I might be one of the few, but I still believe Michael Thomas has plenty left in the tank to make the Saints' receiving corps a solid one to bet on. Thomas played just three games last year and missed all of 2022 due to injury, as well. But in those three games last season, he caught 16 of his 22 targets for 171 yards and three touchdowns. Chris Olave also had a great rookie season, earning an 82.9 receiving grade, and Rashid Shaheed averaged 17.4 yards per reception.


Amari Cooper is the unquestioned WR1 in Cleveland, but it’s been tough sledding over the last few seasons with not much passing game talent around him. Things do look better this season, as they added Elijah Moore, who recorded a 73.8 receiving grade as the Jets slot receiver in 2021, and Cedric Tillman, who gives them a strong contested catch possession receiver.

Throw in the deep threat ability of Donovan Peoples-Jones and David Njoku at tight end, and it’s a group that should be much better than they were last season.


Amon-Ra St. Brown took a step into the elite category, earning a 90.4 receiving grade last season. Detroit moved on from T.J. Hockenson via trade in the middle of last year, but they have Marvin Jones Jr., Josh Reynolds and added rookie Sam LaPorta, who is sure to be a decent part of their passing game.


It’s a limited pass-catching group in Atlanta, but the two guys they lean on the most, Kyle Pitts and Drake London, have the talent to make it a decent passing attack.

London earned a team-high 85.3 receiving grade in 2022, with 866 receiving yards. Pitts didn’t have as many receiving yards as he did the previous season, but he was an even bigger part of the offense, having been targeted on 26.5% of his routes.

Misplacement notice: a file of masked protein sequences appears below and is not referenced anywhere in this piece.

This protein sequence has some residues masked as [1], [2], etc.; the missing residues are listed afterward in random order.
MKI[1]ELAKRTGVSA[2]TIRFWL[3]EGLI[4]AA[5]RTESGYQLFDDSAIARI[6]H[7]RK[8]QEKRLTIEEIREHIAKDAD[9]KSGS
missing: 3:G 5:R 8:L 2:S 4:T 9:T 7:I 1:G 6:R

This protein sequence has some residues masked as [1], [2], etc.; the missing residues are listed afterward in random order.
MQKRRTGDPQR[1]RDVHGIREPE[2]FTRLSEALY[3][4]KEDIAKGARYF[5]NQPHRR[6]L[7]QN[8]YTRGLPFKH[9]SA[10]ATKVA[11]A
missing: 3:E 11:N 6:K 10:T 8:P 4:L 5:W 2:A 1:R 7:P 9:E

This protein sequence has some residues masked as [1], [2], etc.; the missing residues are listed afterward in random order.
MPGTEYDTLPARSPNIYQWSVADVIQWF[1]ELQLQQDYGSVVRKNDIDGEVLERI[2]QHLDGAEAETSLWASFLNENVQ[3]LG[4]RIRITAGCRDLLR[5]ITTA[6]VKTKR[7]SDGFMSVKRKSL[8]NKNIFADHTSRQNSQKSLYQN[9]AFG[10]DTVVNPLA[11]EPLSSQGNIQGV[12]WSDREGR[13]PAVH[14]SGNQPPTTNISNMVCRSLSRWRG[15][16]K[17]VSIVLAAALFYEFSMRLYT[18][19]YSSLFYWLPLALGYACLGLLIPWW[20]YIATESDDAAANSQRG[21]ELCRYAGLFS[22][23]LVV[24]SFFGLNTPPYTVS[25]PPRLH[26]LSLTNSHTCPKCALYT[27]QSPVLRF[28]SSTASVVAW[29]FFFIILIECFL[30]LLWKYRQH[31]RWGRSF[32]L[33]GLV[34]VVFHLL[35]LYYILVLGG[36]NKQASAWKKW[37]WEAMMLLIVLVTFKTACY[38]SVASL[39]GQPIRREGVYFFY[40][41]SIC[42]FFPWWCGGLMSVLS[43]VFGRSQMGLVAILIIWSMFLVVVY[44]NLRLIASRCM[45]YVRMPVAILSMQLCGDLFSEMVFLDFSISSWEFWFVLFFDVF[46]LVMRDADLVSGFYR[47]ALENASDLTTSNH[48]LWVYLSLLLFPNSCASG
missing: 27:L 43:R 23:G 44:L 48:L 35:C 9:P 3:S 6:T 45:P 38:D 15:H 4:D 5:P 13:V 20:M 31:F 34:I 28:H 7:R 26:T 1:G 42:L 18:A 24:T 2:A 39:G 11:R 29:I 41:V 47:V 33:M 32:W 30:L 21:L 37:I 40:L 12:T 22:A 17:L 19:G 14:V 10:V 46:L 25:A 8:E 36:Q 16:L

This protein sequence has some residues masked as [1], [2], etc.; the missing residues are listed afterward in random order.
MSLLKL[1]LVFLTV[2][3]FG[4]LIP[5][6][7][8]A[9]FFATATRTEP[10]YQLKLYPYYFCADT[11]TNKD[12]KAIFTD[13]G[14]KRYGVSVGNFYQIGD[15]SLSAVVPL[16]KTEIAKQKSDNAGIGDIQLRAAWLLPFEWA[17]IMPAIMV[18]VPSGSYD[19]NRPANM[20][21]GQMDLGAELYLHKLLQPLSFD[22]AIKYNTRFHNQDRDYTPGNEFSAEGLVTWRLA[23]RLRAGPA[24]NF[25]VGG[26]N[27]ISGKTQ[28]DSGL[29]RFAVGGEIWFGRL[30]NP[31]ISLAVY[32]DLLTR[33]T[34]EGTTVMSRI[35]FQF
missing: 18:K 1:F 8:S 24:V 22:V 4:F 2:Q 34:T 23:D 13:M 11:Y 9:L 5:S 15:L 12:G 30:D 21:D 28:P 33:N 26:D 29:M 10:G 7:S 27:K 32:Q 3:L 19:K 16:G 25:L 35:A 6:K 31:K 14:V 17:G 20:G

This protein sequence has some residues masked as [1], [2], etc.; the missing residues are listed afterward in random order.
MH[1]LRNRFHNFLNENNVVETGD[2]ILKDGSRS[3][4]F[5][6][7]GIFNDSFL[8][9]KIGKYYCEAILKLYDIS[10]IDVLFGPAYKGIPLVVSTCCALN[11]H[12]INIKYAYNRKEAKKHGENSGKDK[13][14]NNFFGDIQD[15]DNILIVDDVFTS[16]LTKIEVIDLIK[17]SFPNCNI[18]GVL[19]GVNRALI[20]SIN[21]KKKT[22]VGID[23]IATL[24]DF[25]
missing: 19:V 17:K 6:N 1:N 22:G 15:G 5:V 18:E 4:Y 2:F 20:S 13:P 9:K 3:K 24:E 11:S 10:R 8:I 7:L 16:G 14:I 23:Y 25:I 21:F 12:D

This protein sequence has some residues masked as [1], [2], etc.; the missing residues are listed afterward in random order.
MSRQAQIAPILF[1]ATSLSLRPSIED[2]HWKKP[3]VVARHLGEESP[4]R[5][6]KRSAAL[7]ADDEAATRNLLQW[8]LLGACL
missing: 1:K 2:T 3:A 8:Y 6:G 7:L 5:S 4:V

Throw in whatever Bijan Robinson will give them in the passing game, and they have some good players, albeit a shallow number of good players.


The Giants receiving room is deep, but the ceiling feels limited, at least compared to other teams. Isaiah Hodgins came on strong at the end of last season, earning a 74.5 receiving grade from Week 13 on. They also have Darius Slayton, Parris Campbell, Wan'Dale Robinson, Sterling Shepard and the newly-drafted Jalin Hyatt. Daniel Bellinger was a reliable tight end option but wouldn't be categorized as a focal-point player. It’s a deep room that is still searching for its star WR1.


Michael Pittman Jr. headlines a group that is still evolving right now. Pittman went from a 79.9 receiving grade in 2021 to a 70.3 receiving grade in 2022, but it felt like that was the story of the entire Colts offense. Alec Pierce is a good deep threat, and Isaiah McKenzie gives them some speed in the slot. But overall, it’s not one of the most alluring groups in the league.